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Please use this identifier to cite or link to this item: http://dspace.lib.cranfield.ac.uk/handle/1826/7303

Document Type: Thesis or dissertation
Title: The military effectiveness of the West Country militia at the time of the Monmouth rebellion
Authors: Scott, C L
Supervisors: Holmes, Prof E R
Issue Date: 28-Jun-2012
Abstract: This thesis considers the military effectiveness of the late seventeenth century militia, focusing upon those county forces which took part in the Monmouth Rebellion campaign of 1685. If the militia were effective then there should be evidence of it fulfilling a set of specified criteria for effectiveness. After examining the militia's historical purpose and context, as well as its relationship with society, these criteria were defined and then used to test evidence assembled from primary sources. Documents containing information and comments upon the nature, operation and performance of the militia were consulted, including records of contemporary official and personal material held both by local and national record offices. The results showed the militia to have been militarily effective, thus lending support to the hypothesis that they were more effective than hitherto supposed. Further research was conducted using information gathered from personal accounts, private papers, letters, financial records, diaries and memoirs held in record offices, libraries and muniment rooms. These also supported the view that the militia was actually an efficient military organisation, according to the period expectations and demands made of it. The sheer number of references discovered, together with the nature and status of their authors, suggests that modern works have presented an inaccurate view of the militia and its qualities. In the light of this new evidence, it was concluded that the late seventeenth century militia were effective in contemporary terms, and recommends that current literature be revised.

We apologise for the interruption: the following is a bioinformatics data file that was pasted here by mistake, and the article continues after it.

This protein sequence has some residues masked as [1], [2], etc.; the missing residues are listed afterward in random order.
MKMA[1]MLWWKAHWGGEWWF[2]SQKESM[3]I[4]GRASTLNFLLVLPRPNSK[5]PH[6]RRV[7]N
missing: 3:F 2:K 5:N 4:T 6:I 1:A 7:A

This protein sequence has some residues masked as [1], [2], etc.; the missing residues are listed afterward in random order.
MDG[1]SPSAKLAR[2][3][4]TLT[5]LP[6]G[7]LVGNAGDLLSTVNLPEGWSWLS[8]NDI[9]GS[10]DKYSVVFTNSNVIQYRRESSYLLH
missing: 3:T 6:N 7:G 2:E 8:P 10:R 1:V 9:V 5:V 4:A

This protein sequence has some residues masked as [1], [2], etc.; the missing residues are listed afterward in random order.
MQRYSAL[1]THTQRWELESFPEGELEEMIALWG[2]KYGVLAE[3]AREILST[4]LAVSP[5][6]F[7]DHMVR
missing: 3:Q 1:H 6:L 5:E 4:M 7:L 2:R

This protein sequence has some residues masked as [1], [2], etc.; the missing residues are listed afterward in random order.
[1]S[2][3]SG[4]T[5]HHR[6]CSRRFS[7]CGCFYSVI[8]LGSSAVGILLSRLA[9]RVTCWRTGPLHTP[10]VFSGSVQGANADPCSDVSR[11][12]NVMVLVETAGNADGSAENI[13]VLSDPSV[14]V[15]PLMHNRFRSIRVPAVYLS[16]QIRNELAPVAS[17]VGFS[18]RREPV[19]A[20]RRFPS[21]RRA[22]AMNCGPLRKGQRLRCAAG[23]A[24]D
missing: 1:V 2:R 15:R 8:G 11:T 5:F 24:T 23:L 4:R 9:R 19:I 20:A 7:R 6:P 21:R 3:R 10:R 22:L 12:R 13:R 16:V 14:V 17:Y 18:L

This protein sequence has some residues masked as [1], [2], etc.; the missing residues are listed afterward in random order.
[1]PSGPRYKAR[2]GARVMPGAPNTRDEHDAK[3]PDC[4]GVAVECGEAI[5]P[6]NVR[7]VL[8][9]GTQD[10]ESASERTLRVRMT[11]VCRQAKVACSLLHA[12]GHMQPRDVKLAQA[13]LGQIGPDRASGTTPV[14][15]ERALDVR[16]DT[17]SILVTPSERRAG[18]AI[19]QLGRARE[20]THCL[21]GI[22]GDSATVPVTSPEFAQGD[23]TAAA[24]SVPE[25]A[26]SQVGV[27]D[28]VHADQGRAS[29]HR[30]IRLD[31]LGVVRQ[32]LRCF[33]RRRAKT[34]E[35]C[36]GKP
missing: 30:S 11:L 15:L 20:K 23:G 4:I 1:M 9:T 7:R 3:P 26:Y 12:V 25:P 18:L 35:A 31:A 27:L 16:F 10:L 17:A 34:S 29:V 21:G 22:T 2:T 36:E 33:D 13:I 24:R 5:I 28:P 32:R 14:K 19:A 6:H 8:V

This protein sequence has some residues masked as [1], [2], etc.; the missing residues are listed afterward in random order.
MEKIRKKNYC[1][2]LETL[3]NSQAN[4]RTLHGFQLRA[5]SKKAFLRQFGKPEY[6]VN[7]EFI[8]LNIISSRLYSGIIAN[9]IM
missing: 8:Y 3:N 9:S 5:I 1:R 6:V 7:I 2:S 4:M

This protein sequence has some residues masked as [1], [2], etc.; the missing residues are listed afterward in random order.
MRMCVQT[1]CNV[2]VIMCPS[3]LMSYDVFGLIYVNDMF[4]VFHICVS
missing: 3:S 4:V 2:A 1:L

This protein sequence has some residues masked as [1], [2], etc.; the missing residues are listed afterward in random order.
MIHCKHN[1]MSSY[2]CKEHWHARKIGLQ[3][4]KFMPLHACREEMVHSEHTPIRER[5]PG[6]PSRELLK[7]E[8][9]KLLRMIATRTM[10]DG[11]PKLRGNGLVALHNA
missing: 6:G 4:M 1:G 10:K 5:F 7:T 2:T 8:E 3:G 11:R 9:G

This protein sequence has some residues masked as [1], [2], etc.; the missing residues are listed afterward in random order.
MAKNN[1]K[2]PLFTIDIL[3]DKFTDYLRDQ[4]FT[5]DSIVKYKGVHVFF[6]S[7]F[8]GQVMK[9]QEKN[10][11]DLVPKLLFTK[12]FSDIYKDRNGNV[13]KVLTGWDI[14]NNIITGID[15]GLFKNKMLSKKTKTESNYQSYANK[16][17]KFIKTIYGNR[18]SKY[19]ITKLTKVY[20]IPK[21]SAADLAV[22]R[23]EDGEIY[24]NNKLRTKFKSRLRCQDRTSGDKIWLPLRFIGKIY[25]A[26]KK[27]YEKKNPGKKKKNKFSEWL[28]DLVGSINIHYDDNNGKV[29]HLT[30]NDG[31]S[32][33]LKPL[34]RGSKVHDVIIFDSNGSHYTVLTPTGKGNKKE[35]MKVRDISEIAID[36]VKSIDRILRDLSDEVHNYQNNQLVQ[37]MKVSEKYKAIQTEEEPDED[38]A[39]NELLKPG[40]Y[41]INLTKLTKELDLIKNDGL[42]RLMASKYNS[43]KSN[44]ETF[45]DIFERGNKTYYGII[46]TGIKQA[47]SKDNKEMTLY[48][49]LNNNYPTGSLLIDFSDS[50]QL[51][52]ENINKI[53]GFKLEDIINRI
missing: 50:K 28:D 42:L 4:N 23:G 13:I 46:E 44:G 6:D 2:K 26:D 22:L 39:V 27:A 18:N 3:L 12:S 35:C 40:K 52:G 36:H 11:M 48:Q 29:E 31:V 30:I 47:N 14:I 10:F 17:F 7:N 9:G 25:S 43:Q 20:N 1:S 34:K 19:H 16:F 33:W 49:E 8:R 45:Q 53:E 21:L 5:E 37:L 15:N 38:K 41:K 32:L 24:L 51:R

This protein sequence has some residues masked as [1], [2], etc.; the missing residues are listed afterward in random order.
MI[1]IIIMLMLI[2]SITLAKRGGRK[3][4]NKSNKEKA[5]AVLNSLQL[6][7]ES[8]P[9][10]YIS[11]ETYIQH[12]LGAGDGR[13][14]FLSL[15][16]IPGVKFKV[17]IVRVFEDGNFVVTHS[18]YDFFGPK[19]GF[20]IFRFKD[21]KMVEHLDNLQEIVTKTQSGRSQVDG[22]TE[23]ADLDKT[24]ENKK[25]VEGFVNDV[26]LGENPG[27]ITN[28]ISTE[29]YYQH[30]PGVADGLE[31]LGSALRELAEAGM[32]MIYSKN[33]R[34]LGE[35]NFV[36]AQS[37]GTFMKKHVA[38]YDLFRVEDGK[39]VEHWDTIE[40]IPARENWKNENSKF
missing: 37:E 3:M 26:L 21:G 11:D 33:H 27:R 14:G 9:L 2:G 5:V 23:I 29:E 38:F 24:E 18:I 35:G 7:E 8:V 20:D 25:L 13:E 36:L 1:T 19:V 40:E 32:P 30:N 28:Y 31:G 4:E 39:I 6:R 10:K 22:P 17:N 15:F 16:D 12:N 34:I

URI: http://dspace.lib.cranfield.ac.uk/handle/1826/7303
Appears in Collections:PhD, EngD, MPhil and MSc by research theses - Cranfield Defence and Security, Shrivenham

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